- Group: Saltwater
- Size: Medium/Large
- Temperament: Aggressive
- Swimming Region(s): Bottom
- Suitable Tank Mates: Best kept alone or with another anglerfish
- Difficulty Of Care: Daily care
Anglerfish are a family of predatory fish consisting of over 200 separate species. They are characterized by their rod-like growths called illicium, which are used to lure in prey. The illicium extends over the fish’s eyes and has a fleshy growth which it wiggles to attract other fish. They have distensible jaws and stomachs which enable them to prey on fish up to twice their size.
Anglerfish are a family of predatory fish consisting of over 200 separate species.
Anglerfish originate in the North Atlantic Ocean.
Anglerfish come in subdued shades of red, yellow, tan, orange and black.
Maintenance and care
Choosing tank mates for an anglerfish is a tricky business because it can prey on fish up to twice its size, and because it can also be injured by larger more aggressive fish. There are plenty of reports of anglerfish that have lost their illicium after being housed with puffers and triggers. For this reason, most aquarists prefer to keep anglerfish alone or in species aquariums.
Anglerfish are not active swimmers and spend most of their time lounging at the bottom of the aquarium. They are reef safe and also prefer aquariums with plenty of rock and coral cover which they can blend in with. They also produce a significant amount of waste, so filtration is an important consideration in their aquariums.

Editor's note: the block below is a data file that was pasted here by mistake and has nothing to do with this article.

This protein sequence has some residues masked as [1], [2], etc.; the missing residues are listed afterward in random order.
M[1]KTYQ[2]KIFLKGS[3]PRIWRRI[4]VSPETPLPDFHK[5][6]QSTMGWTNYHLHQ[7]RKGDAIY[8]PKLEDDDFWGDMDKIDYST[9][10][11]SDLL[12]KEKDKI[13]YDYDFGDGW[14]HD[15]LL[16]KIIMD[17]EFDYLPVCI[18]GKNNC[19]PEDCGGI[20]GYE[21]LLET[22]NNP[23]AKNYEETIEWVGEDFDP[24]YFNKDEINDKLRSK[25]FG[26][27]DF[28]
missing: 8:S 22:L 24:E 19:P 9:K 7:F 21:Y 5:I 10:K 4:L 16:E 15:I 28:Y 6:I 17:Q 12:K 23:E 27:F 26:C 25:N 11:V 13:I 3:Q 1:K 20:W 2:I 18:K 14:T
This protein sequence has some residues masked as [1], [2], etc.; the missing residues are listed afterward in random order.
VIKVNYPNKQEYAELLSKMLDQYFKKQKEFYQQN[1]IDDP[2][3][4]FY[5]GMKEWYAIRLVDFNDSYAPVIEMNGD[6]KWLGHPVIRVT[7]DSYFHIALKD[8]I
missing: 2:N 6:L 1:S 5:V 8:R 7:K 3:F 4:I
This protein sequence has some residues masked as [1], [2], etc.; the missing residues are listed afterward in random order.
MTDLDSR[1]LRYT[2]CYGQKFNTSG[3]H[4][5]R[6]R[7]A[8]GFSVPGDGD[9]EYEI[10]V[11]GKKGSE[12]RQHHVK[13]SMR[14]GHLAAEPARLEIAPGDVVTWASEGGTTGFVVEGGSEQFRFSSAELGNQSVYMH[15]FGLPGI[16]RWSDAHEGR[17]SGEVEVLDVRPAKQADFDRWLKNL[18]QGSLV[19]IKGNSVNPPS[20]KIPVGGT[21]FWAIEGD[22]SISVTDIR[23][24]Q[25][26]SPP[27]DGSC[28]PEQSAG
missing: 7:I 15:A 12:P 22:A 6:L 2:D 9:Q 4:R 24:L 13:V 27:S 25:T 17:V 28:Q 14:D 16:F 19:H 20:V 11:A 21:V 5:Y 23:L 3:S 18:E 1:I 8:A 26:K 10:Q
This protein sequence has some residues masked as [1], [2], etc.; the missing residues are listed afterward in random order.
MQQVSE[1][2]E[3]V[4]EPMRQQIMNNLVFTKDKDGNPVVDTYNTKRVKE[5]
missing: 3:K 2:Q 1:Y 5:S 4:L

Anglerfish thrive when fed on live foods such as small fish, brine shrimp and ghost shrimp. They can also be trained to accept frozen foods like krill, mysis shrimp and chunks of fish. This can be done by attaching the food to a stick and wiggling it in front of the fish to stimulate its prey drive.
Anglerfish are not active swimmers and spend most of their time lounging at the bottom of the aquarium.
It is unheard of for anglerfish to breed in the home aquarium.
In their natural habitat, they display extremely intriguing reproductive behavior where the male attaches itself to the body of the female. When this happens, the male will excrete a special enzyme onto the body of the female and literally blend its body into hers, sharing her blood system. The male will also gradually shrink in size to enable the female to function without a great deal of hindrance to her movements.
Assorted Anglerfish, Orange Anglerfish, Sargassum Anglerfish, Striated Anglerfish, Wartskin Anglerfish, etc.